Tenants unable to pay rent on commercial leases have been given a lifeline after almost two months of negotiations between Labour and New Zealand First.
If tenants and landlords can't reach agreement on a fair rent reduction they will have to enter compulsory arbitration.
The rent dispute process is for businesses with 20 or fewer fulltime employees which can prove a loss of revenue as a result of Covid-19.
However, where businesses and landlords have already been able to reach agreement in response to Covid-19, they will not be able to use this new process that applies from today.
The change is a temporary amendment to the Property Law Act, which means if tenants and landlords can't agree on a fair rent price, they'll have to enter taxpayer-subsidised compulsory arbitration.
New Zealand First and Labour have been negotiating a deal for nearly two months and Justice Minister Andrew Little said he regretted that for some landlords and tenants it would be too late.
"I genuinely regret that those circumstances have arisen. I know that there will be some parties which will have reached agreements that at least one side won't be happy with, but they felt compelled to enter that sort of agreement and this package won't resolve it for them.
"We've always taken the view that in a situation like this, everybody's got a share of the burden, everybody should share the pain,'' he said.
"This package does that. It's not about the government throwing more money at people to fix it, it is about providing the means for parties in a commercial situation to come up with a sensible solution to deal with a difficult problem. It is a pity it has taken this long."
Little said the process announced today would provide guidance on how parties can negotiate "a fair proportion of rent and outgoings that would cease to be paid''.
This could be done in a number of ways including:
- No rent being paid for a period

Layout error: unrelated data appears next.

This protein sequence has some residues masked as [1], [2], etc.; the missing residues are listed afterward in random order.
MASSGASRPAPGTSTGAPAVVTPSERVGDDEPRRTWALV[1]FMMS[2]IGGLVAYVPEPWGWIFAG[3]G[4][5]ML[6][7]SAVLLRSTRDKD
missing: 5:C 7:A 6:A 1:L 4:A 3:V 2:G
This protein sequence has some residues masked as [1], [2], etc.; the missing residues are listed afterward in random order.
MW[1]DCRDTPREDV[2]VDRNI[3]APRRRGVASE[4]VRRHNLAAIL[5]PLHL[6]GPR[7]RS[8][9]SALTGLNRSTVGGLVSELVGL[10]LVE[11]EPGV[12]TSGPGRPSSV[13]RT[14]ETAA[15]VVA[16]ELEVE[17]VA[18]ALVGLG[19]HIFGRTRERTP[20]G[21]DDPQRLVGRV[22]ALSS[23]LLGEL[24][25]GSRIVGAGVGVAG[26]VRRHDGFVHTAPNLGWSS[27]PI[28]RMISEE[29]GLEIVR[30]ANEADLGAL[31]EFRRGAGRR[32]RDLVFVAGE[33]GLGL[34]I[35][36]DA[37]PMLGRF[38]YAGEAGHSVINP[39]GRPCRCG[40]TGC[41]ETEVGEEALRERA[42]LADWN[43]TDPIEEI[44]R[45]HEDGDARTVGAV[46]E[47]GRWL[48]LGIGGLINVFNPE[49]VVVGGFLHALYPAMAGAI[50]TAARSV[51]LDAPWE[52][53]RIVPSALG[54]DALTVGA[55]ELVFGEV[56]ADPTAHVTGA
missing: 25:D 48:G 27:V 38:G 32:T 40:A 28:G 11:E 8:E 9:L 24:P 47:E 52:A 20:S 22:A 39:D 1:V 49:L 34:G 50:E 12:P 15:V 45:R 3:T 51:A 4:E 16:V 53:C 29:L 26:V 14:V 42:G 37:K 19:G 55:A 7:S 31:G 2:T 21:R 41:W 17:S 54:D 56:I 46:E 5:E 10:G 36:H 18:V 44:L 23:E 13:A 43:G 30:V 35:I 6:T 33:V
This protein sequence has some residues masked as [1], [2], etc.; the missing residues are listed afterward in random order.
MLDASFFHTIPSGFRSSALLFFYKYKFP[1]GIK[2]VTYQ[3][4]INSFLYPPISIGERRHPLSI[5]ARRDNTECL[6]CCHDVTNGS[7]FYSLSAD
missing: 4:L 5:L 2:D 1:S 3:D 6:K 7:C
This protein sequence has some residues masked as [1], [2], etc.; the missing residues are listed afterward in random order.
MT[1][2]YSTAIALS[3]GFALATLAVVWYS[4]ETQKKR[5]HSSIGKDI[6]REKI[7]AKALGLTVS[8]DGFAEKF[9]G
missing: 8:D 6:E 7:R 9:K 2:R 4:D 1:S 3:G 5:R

- Reduced rent being paid for a period (including reductions of varying levels over successive periods)
- A scheduled rent increase being deferred
- Rent continuing to be paid unabated
- A mix of these options.
Throughout lockdown and in the weeks since, the government has been encouraging landlords to negotiate with tenants.
While the prime minister, finance minister and Little have been pushing for a more compulsory arrangement, New Zealand First leader Winston Peters told RNZ last week he wouldn't play a part in breaking the sanctity of contracts.
In most commercial cases the imbalance of power sides with the landlord but Little said he had heard complaints from both parties.
Some large commercial tenants have declared they will refuse to pay any rent for several months to smaller landlords, while landlords have also demanded full rent from smaller retailers who have been unable to trade at all under alert level 4 and in some cases level three restrictions.
The original Cabinet paper presented to ministers nearly two months ago had no cap on the number of employees per business site, but as a result of negotiations it is now capped at 20.
$40m for arbitration costs
If agreement can't be reached between landlords and tenants arbitration will be subsidised by about 75 percent.
The government has allocated $40 million towards arbitration costs.
After negotiations with New Zealand First, Little said the major change to the legislation was the size of the business that will be eligible.
"So it is focused on those businesses where on a per site basis there are 20 or fewer fulltime equivalent employees, so your basic cafe, small restaurant, retail shop - they'll benefit from this," he said.
The eligibility of larger retail chains with stores around the country will be determined on a site-by-site basis.
"A bigger retail business that has seen all of its sites disrupted will be able to get the benefit of this process,'' Little said.